- House Bill 514, sponsored by Rep. Dale Washburn, R-Macon, would prevent local governments from enacting building moratoriums for new housing for no longer than 180 days. Despite both chambers passing a version of this bill, the House and Senate could not ultimately agree on whether the bill should also prevent bans on multifamily housing and whether development impact fees should be waived to accommodate new workforce housing initiatives.
- Senate Bill 157, sponsored by Sen. Brian Strickland, R-McDonough, would clarify the standards for licensure eligibility for a person with a criminal record. Specifically, it removes vague “moral turpitude” licensing criteria, while allowing licensure denial only if there is a direct relationship between a criminal record and the licensed occupation. It passed the Senate and cleared the House Judiciary Non-Civil Committee, but was never voted on by the full chamber.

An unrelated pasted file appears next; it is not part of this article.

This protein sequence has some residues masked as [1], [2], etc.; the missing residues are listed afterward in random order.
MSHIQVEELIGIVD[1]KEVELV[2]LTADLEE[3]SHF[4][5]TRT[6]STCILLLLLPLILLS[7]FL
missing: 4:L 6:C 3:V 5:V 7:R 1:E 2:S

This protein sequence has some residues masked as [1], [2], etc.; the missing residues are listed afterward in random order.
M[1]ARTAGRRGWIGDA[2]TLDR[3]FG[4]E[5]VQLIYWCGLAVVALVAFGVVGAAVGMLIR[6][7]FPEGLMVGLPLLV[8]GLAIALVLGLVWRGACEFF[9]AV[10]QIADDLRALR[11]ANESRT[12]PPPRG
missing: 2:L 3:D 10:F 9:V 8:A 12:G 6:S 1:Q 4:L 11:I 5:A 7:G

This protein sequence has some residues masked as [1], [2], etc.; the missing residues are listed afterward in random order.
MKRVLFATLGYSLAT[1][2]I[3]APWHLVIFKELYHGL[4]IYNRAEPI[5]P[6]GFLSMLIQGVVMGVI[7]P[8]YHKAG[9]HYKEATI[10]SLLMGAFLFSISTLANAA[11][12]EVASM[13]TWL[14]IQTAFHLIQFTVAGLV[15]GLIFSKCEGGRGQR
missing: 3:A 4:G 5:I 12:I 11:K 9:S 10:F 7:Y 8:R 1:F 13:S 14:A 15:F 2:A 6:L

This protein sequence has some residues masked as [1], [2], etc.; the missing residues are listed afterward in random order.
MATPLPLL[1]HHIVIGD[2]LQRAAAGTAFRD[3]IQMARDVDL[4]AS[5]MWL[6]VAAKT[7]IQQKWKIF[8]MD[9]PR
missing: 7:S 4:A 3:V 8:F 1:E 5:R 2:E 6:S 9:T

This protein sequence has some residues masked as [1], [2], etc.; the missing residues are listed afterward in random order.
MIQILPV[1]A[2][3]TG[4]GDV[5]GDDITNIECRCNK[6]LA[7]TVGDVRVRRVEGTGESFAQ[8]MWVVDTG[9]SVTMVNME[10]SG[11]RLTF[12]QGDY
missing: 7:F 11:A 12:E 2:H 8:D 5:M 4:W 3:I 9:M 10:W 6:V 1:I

Occupational licenses impose heavy costs on workers, consumers, the economy, and society at large. But new research finds no evidence to support the claim that licensing raises quality—and even finds some evidence that licensing can reduce it.
A manufacturer of lightweight advanced materials for sustainable technology plans to open a manufacturing facility in Cartersville. Hanwha Advanced Materials Georgia, a subsidiary of South Korea’s Hanwha Group, plans to spend roughly $147 million on the facility, which will supply a Qcells facility in the Bartow County community.
Florida Gov. Ron DeSantis signed universal school choice into law, making the Sunshine State the fourth state to pass such a law this year. The new law expands available school choice options for almost 3 million students in Florida by eliminating financial eligibility restrictions and the current enrollment cap.